Cash and work permits help refugees contribute to the economy and become partly self-sustaining.

But refugees can’t reach their full potential without an education. Two-thirds of refugee children aren’t in school. Yet less than 2 percent of humanitarian aid was devoted to education in 2016. My organization is working with international nongovernmental organizations, including Save the Children and Theirworld, to demonstrate how education initiatives for the most vulnerable young people are a smart investment for future peace and sustainability. Together, we’re supporting education programs for the children of Syrian refugees close to the epicenter of the crisis.

A long-term vision has been articulated in the United Nations 2030 Agenda for Sustainable Development, with its 17 Global Goals and 169 targets for improving lives around the world. By collecting and tracking more data on different aid projects, donors could better identify best practices — and make funding contingent on host nations adopting those practices. Donors could also preemptively identify areas where environmental migrants will likely flee — and work with local governments to make sure they’re able to handle large migration inflows.

Regular Americans can encourage this shift by making financial donations to organizations that implement modern approaches to humanitarian aid. They can also volunteer locally to support refugees who are beginning their new lives in the United States.

Conflict, a lack of economic opportunity, and climate change will make this a century of dislocation. By quickly adopting new approaches, aid agencies, donors, and host nations — including the United States — can turn the challenges of mass migration into opportunities.

(Photo by Jodi Hilton/IRC)
Reprinted with permission of The Hilton Foundation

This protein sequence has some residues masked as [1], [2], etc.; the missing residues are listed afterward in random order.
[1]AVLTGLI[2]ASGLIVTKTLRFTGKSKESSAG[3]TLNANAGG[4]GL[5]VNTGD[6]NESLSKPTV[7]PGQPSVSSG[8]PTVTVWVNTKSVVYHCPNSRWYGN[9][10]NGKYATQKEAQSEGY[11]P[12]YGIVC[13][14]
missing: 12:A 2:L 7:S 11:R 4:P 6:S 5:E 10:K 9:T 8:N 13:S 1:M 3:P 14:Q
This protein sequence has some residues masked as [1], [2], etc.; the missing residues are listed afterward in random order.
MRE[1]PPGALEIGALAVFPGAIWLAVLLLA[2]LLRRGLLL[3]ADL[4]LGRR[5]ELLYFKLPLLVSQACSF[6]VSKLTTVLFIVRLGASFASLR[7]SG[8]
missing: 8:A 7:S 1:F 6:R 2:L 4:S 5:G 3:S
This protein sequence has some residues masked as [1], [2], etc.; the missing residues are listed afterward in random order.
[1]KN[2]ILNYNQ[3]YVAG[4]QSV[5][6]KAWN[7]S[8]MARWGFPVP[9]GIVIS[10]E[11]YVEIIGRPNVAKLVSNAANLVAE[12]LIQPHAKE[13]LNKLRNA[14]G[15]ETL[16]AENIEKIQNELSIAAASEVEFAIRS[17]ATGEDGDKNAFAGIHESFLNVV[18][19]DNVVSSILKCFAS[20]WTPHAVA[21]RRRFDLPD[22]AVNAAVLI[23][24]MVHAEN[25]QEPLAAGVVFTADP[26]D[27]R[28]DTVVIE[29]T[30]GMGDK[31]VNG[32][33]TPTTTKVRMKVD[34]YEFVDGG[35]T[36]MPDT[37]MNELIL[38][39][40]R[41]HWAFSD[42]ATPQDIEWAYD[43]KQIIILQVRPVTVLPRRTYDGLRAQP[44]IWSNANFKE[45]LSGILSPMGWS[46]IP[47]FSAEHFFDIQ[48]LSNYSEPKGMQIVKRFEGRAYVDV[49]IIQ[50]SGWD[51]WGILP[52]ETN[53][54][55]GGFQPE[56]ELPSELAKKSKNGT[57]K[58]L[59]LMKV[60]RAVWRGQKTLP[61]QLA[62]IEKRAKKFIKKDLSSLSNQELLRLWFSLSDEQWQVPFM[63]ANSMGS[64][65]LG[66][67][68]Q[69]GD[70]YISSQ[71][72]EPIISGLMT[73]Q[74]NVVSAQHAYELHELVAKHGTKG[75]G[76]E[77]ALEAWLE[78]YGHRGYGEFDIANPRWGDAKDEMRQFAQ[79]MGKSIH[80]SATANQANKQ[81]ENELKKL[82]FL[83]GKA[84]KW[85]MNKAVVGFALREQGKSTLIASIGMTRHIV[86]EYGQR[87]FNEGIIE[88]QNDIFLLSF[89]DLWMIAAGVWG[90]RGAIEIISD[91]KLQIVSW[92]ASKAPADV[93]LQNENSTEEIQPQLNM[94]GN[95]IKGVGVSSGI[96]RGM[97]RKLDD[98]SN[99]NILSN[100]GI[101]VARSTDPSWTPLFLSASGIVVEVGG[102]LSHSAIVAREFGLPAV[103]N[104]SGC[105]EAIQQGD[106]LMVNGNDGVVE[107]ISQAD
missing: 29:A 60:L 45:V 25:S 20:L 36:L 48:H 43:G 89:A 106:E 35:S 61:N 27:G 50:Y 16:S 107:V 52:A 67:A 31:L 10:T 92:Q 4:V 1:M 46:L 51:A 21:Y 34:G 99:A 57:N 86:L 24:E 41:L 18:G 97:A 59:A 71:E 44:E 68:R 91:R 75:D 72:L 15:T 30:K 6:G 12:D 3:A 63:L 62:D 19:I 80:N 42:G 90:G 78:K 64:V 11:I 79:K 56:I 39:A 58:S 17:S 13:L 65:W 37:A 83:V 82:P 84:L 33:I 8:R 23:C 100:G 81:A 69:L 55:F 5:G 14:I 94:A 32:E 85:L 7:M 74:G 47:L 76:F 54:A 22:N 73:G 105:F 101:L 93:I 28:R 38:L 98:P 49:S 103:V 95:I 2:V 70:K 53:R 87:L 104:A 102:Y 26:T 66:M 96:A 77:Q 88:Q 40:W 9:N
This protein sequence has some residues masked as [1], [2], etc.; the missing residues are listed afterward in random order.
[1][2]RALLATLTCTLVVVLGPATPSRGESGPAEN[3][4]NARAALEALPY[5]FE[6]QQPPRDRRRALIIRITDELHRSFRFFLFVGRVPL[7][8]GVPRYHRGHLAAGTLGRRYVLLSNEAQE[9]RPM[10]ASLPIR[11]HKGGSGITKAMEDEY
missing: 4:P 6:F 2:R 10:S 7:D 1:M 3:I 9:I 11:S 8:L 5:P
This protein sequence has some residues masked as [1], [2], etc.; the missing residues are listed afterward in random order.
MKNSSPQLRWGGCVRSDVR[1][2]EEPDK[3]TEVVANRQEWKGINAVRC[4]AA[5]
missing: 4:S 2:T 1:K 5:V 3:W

Four recommendations to prepare for climate-related migration

Through the Hilton Prize Coalition Collaborative Models Program, Landesa and BRAC co-authored the collaborative issue brief, “Land Tenure as a Critical Consideration for Climate Change-Related Displacement in Slow-Onset Disaster Zones.” To coincide with World Environment Day, Jennifer Duncan, Sr. Attorney and Land Tenure Specialist (Landesa), and Ashley Toombs, External Affairs Manager (BRAC), wrote a recent op-ed that highlights recommendations from the issue brief on climate change-related displacement and slow-onset disaster zones.

This piece was originally published by Devex.


The theme of this year’s World Environment Day is connecting people to nature. There is no greater example of that connection than climate change-related displacement caused by slow-onset disasters.

The world will see more frequent and more devastating natural disasters as the effects of climate change intensify. This includes both rapid-onset disasters, such as hurricanes, and slow-onset disasters such as long-term droughts and famines. Slow-onset climate change impacts are often not apparent until it is too late, and they will increasingly disrupt the lives of rural people in the global south, especially the poor, women and children.

Right now, there are 1.4 million children at risk of death from malnutrition, due in part to severe drought caused primarily by climate change. According to United Nations estimates, nearly 20 million people at risk due to famine or near-famine conditions in four countries — South Sudan, Nigeria, Somalia and Yemen.

 

New Collaborative Issue Brief Examines Climate Change-Related Displacement

We are pleased to present a new issue brief that examines critical issues of climate change, refugees, and land tenure rights. This is the product of a collaboration between members Landesa and BRAC generated through the Hilton Prize Coalition Collaborative Models Program. Landesa led the desk research for and writing of the brief on land and climate change, with a specific focus on slow onset displacement due to drought. The brief highlights a case study by BRAC in Uganda as one of the countries where slow-onset disaster has taken a toll in recent years, and presents best practices as well as a call to action. Read more and download the brief here.